CFPB Proposes Rule to Ease Consumer Access to Financial Data

Long-awaited proposal aims to create competition in financial industry.

David Baumann


Oct 19



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David Baumann

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David Baumann

A squiggly pink arrow pointing downward and to the right.
CFPB logo on an office door.

The CFPB on Thursday issued a proposed rule that would give consumers easy and free access to their credit union and bank financial information—a proposal that is, in part, intended to increase competition among financial services providers.

“It would jumpstart competition by forbidding financial institutions from hoarding a person’s data and by requiring companies to share data at the person’s direction with other companies offering better products,” the CFPB said, in issuing the long-awaited plan. “The proposed rule would allow people to break up with banks that provide bad service and would forbid companies that receive data from misusing or wrongfully monetizing the sensitive personal financial data.”

Credit unions and community banks that have no digital presence would be exempt from the plan.

Comments from CFPB Director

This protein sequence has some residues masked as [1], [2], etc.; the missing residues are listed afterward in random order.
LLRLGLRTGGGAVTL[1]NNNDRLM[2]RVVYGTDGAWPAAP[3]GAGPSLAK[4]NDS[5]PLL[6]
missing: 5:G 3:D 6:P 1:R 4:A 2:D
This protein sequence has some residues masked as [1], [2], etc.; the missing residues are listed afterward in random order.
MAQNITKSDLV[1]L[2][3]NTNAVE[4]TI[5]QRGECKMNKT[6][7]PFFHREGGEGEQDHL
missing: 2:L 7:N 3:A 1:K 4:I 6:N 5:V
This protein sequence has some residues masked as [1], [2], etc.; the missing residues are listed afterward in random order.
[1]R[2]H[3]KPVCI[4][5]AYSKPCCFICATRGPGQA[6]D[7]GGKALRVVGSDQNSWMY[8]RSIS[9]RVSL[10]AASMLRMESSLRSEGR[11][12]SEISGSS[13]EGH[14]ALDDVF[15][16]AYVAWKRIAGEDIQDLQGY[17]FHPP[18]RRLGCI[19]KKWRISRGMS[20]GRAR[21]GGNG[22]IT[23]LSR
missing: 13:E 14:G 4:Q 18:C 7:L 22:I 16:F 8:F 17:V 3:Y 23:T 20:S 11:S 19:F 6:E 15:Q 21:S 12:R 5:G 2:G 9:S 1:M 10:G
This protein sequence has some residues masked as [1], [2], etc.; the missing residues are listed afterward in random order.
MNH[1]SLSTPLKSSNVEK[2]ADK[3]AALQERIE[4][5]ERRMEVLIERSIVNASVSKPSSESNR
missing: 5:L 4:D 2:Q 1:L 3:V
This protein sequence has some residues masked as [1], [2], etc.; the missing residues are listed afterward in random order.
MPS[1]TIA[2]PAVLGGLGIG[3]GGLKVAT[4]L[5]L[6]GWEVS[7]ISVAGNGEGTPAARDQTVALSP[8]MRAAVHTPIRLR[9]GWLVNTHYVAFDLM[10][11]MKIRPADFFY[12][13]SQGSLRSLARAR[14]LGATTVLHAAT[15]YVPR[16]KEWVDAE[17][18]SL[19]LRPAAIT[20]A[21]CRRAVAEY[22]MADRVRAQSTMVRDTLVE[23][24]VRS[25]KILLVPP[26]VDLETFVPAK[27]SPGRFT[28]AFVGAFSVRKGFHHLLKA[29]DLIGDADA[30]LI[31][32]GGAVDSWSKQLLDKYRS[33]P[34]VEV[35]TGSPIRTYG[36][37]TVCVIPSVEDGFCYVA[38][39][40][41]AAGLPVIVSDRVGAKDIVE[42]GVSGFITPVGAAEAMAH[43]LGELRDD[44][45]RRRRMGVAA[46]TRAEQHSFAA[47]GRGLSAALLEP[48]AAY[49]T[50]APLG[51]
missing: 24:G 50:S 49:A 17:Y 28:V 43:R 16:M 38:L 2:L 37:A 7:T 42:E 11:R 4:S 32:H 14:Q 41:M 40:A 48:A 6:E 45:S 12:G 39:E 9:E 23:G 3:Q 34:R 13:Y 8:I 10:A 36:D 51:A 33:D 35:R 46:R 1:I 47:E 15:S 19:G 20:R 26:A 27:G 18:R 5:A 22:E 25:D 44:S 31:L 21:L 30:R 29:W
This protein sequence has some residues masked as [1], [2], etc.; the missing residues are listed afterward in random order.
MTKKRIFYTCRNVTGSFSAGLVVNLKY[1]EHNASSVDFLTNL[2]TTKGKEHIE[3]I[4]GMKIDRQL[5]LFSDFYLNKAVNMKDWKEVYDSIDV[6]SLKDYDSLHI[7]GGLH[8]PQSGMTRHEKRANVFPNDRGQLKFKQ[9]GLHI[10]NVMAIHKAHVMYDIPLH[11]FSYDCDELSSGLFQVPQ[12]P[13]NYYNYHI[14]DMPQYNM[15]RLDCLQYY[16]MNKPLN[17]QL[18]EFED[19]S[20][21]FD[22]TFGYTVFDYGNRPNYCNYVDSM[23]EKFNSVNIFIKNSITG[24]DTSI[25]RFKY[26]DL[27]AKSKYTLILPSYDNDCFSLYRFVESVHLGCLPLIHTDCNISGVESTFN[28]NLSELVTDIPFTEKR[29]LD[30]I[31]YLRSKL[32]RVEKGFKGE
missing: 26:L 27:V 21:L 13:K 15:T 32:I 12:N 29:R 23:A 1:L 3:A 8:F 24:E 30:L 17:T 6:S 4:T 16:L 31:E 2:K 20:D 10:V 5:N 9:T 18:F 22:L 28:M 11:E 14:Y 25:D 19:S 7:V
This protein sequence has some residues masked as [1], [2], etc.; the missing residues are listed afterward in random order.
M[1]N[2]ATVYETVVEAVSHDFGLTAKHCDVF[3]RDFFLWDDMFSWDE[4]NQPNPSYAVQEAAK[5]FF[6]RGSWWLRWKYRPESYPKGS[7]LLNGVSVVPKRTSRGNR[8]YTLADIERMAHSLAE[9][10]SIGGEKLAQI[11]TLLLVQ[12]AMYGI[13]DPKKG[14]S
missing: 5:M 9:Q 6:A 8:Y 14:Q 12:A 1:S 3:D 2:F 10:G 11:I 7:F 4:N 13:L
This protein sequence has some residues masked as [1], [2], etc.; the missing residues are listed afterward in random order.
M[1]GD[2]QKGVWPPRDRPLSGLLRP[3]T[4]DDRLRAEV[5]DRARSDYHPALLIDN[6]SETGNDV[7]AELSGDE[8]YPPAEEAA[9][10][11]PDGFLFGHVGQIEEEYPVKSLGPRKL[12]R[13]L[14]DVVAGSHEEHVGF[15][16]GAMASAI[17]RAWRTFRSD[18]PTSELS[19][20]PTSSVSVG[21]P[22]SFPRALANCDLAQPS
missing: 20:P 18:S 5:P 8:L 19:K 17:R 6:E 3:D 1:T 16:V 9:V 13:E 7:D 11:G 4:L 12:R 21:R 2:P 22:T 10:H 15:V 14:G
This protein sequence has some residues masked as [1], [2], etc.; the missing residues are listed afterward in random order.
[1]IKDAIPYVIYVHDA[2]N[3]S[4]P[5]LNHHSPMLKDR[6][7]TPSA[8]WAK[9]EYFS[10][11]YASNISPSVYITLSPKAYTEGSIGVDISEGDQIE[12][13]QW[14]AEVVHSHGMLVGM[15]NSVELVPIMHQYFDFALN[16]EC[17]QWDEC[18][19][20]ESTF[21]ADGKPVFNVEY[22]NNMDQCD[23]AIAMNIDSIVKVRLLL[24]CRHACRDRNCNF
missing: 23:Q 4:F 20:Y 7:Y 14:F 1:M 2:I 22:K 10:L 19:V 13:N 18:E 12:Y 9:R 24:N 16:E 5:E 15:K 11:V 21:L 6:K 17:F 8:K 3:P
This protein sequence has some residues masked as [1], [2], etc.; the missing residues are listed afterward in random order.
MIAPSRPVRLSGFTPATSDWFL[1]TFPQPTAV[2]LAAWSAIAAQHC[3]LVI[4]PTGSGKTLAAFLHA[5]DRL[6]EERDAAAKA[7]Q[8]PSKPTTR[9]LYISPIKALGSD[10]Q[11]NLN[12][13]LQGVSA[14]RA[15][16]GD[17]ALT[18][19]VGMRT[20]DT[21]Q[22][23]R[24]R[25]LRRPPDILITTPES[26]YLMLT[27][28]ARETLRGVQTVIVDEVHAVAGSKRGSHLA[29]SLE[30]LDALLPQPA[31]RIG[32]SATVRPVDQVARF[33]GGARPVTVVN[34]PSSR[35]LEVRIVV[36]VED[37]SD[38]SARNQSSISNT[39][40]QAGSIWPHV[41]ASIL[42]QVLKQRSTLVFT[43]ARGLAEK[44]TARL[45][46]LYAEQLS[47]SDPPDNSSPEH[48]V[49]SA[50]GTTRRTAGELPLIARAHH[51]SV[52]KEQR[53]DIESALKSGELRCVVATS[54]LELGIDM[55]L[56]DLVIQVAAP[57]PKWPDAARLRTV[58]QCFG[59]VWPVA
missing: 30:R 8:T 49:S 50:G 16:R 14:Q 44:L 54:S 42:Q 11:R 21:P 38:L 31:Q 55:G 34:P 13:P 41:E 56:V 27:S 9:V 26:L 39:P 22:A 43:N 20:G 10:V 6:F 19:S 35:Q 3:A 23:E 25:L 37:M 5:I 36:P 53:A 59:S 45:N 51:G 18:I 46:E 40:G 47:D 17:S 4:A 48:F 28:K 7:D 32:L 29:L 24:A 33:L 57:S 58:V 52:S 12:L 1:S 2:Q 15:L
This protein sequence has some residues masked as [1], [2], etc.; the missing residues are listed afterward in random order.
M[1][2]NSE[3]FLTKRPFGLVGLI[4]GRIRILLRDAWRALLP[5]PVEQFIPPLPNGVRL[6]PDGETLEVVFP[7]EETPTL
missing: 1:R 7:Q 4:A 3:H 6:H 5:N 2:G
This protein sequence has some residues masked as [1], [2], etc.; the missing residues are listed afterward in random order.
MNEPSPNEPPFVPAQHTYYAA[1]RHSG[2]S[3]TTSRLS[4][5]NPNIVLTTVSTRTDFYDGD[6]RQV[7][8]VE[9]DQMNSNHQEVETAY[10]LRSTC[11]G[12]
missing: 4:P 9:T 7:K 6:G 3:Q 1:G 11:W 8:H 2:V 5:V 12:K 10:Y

“When it comes to our financial lives, a handful of very large banks and financial firms control much of the market,” CFPB Director Rohit Chopra said. “This has left many families with fewer viable options, and many people feel stuck to the provider they signed up with years and years ago.”

Chopra said it is too difficult for consumers to switch providers, adding that many financial institutions design their products so that it is a hassle to switch.

In a competitive market, companies have an incentive to provide great customer service,” he said. “But when a company knows you’re unlikely to leave, they don’t have the same incentive to serve you well.”

Rule Details

Under the proposed rule, consumers would have the power to share data about their use of checking and prepaid accounts, credit cards and digital wallets. Banks and credit unions would be required to make personal financial data available, at no charge to consumers, through dedicated digital interfaces.

The proposal also would give people the right to revoke access to their data.

What’s Next?

The rule would be implemented in phases, with larger financial services providers being subject to the rule much sooner than smaller ones.

Comments on the proposal are due Dec. 29; the CFPB said it hopes to issue a final rule in the Fall of 2024.


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